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Showcase medics, relieving fears - offering hope

Group of medical personnel stand together

Courtesy photo

Group of medical personnel stand together

Courtesy photo

Group of medical personnel stand together

Courtesy photo

Scott Air Force Base, Ill. -- The 375th Medical Group deployed 39 medics between April and June 2021 to the Community Vaccination Center in Grand Rapids, Michigan, and the Minneapolis-Saint Paul as the Advanced Operational Node team members in support of the Federal Emergency Management Agency response to battle COVID-19. 

While the deployed medics assisted communities across the United States battling COVID-19, the rest of the 375th MDG were battling the virus at their home station and providing patient care simultaneously. The unit had a specialized task force designated for COVID-19 testing and a separate task force to vaccinate our beneficiaries. 

“The thought of deploying stateside in support of FEMA challenged squadron leadership to prepare, train, and equip in ways not previously considered,” said Lt. Col. Karri Roman, 375th Healthcare Operations Squadron commander.

“A tremendous amount of hours went into planning and executing this mission. How do you take dozens of nurses and technicians out of the clinics for an undetermined amount of time without severely impacting how we deliver healthcare to our patients and military families?” added Roman. “Leaders had to ask the tough questions – what will we have to stop doing; what can we stop doing; where can we take a risk?” 

The 37 medics deployed to the CVC in Grand Rapids teamed with members from 17 different military bases and nine joint mission partners. Together they vaccinated 37,000 locals from the West Michigan region and contributed to over 221,000 vaccinations.

“The deployment directly supported Defense Support of Civil Authorities, a process by which U.S. military assets and personnel are requested and utilized for missions usually carried out by civil authorities,” said Capt. Tilli Ghale, 375th MDG medical service corps officer.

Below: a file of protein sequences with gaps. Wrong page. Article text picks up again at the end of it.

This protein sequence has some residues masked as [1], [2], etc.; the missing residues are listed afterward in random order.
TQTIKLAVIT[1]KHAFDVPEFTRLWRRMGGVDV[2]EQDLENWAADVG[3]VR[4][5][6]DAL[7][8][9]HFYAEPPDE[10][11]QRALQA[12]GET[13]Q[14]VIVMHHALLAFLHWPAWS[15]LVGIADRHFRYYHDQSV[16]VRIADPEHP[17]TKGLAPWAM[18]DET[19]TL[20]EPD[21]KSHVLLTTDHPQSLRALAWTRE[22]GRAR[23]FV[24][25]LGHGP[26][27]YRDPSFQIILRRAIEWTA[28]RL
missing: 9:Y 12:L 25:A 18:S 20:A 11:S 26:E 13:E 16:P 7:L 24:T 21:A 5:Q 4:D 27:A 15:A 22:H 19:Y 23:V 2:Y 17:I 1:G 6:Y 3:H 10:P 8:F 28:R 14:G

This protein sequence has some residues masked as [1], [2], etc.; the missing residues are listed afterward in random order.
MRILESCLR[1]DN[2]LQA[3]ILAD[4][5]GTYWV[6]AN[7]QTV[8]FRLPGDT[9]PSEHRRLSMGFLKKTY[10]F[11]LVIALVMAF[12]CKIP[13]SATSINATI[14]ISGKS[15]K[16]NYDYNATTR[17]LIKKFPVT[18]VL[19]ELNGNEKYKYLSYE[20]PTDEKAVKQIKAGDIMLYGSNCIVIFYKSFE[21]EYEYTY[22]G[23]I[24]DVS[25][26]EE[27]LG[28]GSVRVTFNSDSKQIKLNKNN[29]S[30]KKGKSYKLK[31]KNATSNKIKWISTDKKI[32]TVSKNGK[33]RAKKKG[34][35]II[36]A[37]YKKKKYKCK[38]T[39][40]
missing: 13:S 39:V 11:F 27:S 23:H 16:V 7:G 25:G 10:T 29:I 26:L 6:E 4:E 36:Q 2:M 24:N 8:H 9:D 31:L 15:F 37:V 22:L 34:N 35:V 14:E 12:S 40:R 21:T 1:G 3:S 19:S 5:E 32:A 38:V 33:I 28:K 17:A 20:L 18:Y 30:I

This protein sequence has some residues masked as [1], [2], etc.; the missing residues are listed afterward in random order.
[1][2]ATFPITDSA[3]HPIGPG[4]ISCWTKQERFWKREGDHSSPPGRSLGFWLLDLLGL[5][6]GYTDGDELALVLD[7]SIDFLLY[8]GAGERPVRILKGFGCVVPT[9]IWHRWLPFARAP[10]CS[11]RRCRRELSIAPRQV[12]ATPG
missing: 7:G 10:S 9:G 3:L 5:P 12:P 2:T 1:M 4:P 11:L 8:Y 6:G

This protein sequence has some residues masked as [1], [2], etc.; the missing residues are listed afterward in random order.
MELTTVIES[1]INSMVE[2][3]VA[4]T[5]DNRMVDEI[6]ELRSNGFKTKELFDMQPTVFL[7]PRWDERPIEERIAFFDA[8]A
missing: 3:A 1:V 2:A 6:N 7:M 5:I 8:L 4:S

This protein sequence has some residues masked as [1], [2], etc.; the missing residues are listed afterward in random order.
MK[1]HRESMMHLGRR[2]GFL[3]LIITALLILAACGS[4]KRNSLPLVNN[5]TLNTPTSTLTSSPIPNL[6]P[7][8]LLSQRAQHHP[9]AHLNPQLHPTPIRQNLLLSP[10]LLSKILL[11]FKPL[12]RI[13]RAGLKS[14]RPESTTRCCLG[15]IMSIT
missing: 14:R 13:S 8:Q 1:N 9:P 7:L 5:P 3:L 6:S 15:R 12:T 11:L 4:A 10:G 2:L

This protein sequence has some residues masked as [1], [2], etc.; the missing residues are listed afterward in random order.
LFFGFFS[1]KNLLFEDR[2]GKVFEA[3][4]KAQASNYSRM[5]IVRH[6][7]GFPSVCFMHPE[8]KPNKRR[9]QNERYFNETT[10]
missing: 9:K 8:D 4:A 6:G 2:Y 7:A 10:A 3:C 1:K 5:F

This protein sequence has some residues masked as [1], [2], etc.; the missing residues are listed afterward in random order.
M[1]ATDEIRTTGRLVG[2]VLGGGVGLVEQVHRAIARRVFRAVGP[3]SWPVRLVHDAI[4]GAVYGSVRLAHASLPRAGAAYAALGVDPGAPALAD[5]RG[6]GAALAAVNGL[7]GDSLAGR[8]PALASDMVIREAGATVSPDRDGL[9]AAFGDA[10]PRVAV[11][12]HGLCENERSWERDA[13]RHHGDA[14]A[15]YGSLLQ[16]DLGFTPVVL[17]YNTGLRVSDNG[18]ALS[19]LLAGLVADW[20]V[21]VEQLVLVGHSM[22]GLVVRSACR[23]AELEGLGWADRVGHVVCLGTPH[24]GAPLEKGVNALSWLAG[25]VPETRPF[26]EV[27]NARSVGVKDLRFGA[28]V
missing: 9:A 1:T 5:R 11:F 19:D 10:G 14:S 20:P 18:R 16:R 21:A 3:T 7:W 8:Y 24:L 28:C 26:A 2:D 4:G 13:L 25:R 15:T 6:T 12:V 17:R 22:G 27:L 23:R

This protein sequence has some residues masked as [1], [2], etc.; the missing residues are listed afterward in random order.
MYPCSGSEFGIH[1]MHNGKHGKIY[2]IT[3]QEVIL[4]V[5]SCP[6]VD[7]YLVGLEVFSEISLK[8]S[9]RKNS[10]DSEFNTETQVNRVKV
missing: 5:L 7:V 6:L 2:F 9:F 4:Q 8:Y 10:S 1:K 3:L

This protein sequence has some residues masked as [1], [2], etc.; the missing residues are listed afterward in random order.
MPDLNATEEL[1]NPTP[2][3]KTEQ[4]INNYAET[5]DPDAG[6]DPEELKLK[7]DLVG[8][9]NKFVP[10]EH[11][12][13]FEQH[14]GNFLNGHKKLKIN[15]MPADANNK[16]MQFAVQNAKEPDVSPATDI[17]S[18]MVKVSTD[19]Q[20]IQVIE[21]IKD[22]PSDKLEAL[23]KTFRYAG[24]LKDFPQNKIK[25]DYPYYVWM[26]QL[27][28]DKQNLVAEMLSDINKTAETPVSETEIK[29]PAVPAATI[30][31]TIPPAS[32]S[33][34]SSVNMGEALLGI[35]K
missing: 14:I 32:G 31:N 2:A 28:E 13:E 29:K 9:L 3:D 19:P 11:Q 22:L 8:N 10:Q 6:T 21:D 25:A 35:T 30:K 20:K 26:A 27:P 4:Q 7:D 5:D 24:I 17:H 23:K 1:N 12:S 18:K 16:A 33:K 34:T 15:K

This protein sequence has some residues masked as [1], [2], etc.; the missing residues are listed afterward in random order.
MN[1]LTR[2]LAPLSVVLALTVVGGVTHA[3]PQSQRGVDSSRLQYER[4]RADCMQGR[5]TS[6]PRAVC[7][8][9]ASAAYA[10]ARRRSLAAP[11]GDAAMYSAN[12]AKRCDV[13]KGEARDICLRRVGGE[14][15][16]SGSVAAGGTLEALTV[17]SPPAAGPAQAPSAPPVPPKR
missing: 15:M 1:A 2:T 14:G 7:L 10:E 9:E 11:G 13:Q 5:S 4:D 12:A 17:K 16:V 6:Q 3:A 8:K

“The military is usually the first to move in and out of contingencies, but the roles are reversed in DSCA. To experience a magnitude of operation like the one at the Grand Rapids CVC was an astounding opportunity for our airmen,” Ghale explained.

Training requirements for 37 Scott medics and the identification of a bottleneck in the vaccine distribution process, hampering the flow by 50%, was accomplished by Tech. Sgt. Jocelyn Martinez, 375th Medical Support Squadron CVC superintendent.  

“As the superintendent on this mission, it was a humbling experience to lead our medics in this unique task,” said Martinez “Once boots got on the ground, we were eager to work side by side with civilian hospital employees in Grand Rapids. More than half of our Airmen have not deployed, and to get this experience is once in a lifetime.”

“The Grand Rapids mission was successful because everyone bought into what their role was,” Senior Airman Long Sharrdan, a 375th MDSS diagnostic imaging technologist. “It was no coincidence that we have zero incidents and accidents while being there. That is what our team does.”

Senior Airman Britney Sanchez, 375th MDSS medic established a three-member team for Spanish translation services, curtailing a service shortfall, and providing exceptional service to 130 Latin American patients.

The 375th MDG contingent in the Minnesota and St. Paul area were able to provide 87K shots, and fully vaccinated over 43K locals.

“It was an amazing opportunity to lead a diverse team of 135 personnel from across 24 Air and Space Force Bases with 54 different AFSCs,” said Senior Master Sgt. Jeffrey Huot Advanced Operational Node superintendent. “These members helped increase the State’s first dose rate by 18% and reduce the local infection rate by 33% in eight weeks.”

The 375th MDG medics, were highlighted via regional and national channels and secured multiple medals, awards, and recognitions from the civilian and DoD leadership for their outstanding work. 

“The number of people vaccinated is surely impressive, but one of our greatest accomplishments is the lasting positive impression we forged with the community,” said Capt. Richard Larson, 375th HCOS nurse practitioner. “This community will know that when their people were suffering and needed help, our military answered their call. In those moments, we were providing care and comfort, relieving fears and anxieties, and offering hope. I am proud to have served alongside and be written into this community’s story.”